Sony debuts Professional Disc archiving solution

Sony Electronics disclosed its new Professional Disc to enhance the industry's archiving methods. The storage device is intended for data optical storage drives, automated devices and media to OEMs and system integrators.

 Based on blue laser technology, the Professional Disc stores up to 23 gigabytes (GB) of native capacity per rewritable or write-once/ready-many (WORM) disc, while the drive sustains a maximum transfer rate of 11 megabytes (MB) per second.

 "Traditionally when people needed a backup or archive, they did it on a tape disk, but this new technology that we are showcasing is suitable for any image intensive acquisition, including CT, MRI and digital mammography," explains Mark Wagner, Manager Medical-IT Solutions. "There are many different places it can be used; it just depends on the workflow."

 In the future, the company anticipates a second-generation drive and media to the market by 2005 that will feature up to 50 GB of capacity with a transfer rate of 22MB/sec, eventually followed by a third generation of drive and media featuring 100 GB of capacity with a transfer rate of 43 MB/sec.

 In addition to its already released FilmStation dry film imager, Sony Electronics also brought its new A6 color video medical-grade printer with a USB 2.0 high speed interface intended for ultrasound and endoscopy.

 The UP-D23MD printer produces 400dpi prints with more that 16 million color tones. In addition to connecting directly to modalities, the device can print images from a PC or network server. The company says the printer is priced at $2,379.

 First introduced at RSNA 2002, Sony's FilmStation delivers high resolution images in 4,096 shades of gray for a full range of modalities, including CT, MRI, CR, DR and ultrasound. Compact in design with the ability to be positioned on its side, the FilmStation can print up to 70 14-by-17-inch films per hour.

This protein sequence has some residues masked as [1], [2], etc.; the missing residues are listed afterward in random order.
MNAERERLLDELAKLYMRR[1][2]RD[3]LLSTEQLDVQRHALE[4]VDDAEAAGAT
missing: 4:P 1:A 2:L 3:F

2 new storage devices debut at TDK

TDK Medical featured two turnkey hardware and software storage devices, designed for recording multimodality radiologic images onto CD-R. The CDRS-1100AUTO TP Medical CD recording station and CDRS-1100AD medical recording station took center stage at the company's exhibit.

 Both systems offer connectivity to a DICOM-compliant network, accept a range of DICOM-compliant information object definitions (IODs) and offer easy management and navigation of single or multiple patient studies.

 While both systems are similar in operation and functionality, the CDRS-1100AUTO TP also features a Rimage Amigo II automated CD production station which mass-produces on-demand CD-R discs and automatically prints patient and institute on information on the label.

 
TeraMedica unveils cost-effective image storage

TeraMedica, a medical informatics company in Milwaukee, Wis., showcased its Intelligent Image Manager (TI²m) software version 2.0 recently purchased by the Mayo Clinic in Rochester, Minn.

 "TeraMedica provides software that works on any Unix server platform, and operates on any storage hardware that the facility uses," said Paul Schmelzer, executive vice president and COO.